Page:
The icy blast of Darcy this week has had our soft fruit farmers reaching for their fleeces – not for themselves, but to keep their 150,000 baby strawberry plants warm.

We have been busy getting the fleeces out for the delicate plants all this week as night-time temperatures have plummeted below -2C.

Hampshire strawberries are renowned across the country for their look and flavour – the region has always produced among the very best strawberries every year. And this is a crucial time for this quintessentially British soft fruit which is due to be picked from the end of March.

We sell 150 tonnes of strawberries each year in the farm shop but around half goes to major supermarket chains and the rest through wholesalers which means they end up in schools, care homes, restaurants and so on.

Graham said: “It is not unusual for it to be cold at this time of year but this week it has been especially chilly at night and for a sustained period of time too and that is a risk for the young strawberry plants we have been cultivating.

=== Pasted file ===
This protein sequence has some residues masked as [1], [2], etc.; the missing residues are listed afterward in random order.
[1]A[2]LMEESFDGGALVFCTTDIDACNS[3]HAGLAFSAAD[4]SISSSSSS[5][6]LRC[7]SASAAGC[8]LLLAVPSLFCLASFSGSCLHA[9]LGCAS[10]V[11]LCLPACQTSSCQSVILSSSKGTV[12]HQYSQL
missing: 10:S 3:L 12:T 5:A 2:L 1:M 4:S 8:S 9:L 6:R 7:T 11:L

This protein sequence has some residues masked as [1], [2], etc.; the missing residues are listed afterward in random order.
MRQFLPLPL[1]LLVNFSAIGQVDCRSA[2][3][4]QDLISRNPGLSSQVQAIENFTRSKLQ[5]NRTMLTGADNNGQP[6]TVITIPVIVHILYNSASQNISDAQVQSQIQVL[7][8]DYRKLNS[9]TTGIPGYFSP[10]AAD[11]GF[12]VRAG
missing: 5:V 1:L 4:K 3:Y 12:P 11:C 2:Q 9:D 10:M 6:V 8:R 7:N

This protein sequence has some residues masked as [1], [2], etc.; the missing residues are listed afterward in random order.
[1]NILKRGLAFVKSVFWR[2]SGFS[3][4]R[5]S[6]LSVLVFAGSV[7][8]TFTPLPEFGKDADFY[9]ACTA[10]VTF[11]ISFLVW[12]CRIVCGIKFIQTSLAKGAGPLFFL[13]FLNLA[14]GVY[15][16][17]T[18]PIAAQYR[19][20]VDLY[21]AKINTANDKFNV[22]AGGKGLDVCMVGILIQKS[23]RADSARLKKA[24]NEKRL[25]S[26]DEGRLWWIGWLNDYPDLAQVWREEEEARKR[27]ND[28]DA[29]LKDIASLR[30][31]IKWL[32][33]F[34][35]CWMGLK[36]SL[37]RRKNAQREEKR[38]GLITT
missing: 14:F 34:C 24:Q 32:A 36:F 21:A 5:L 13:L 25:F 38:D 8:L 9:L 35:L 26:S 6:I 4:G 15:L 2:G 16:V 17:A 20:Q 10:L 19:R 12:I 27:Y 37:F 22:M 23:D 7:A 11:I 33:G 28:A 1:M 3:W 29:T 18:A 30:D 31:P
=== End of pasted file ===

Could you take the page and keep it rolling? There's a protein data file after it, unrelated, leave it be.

“The fleece coverings for the plants in the poly tunnels and the glass houses just provide that little bit of extra cover for them when there is a risk of a hard frost.

“We knew the cold weather of Darcy was coming thanks to the forecasting of the Met Office and that meant we were able to prepare for this and make sure we looked after the plants.

“Hopefully, so long as the cold weather lifts before too long, everyone should be able to get their fresh British strawberries at their local farm shop or supermarket in time for Easter.”

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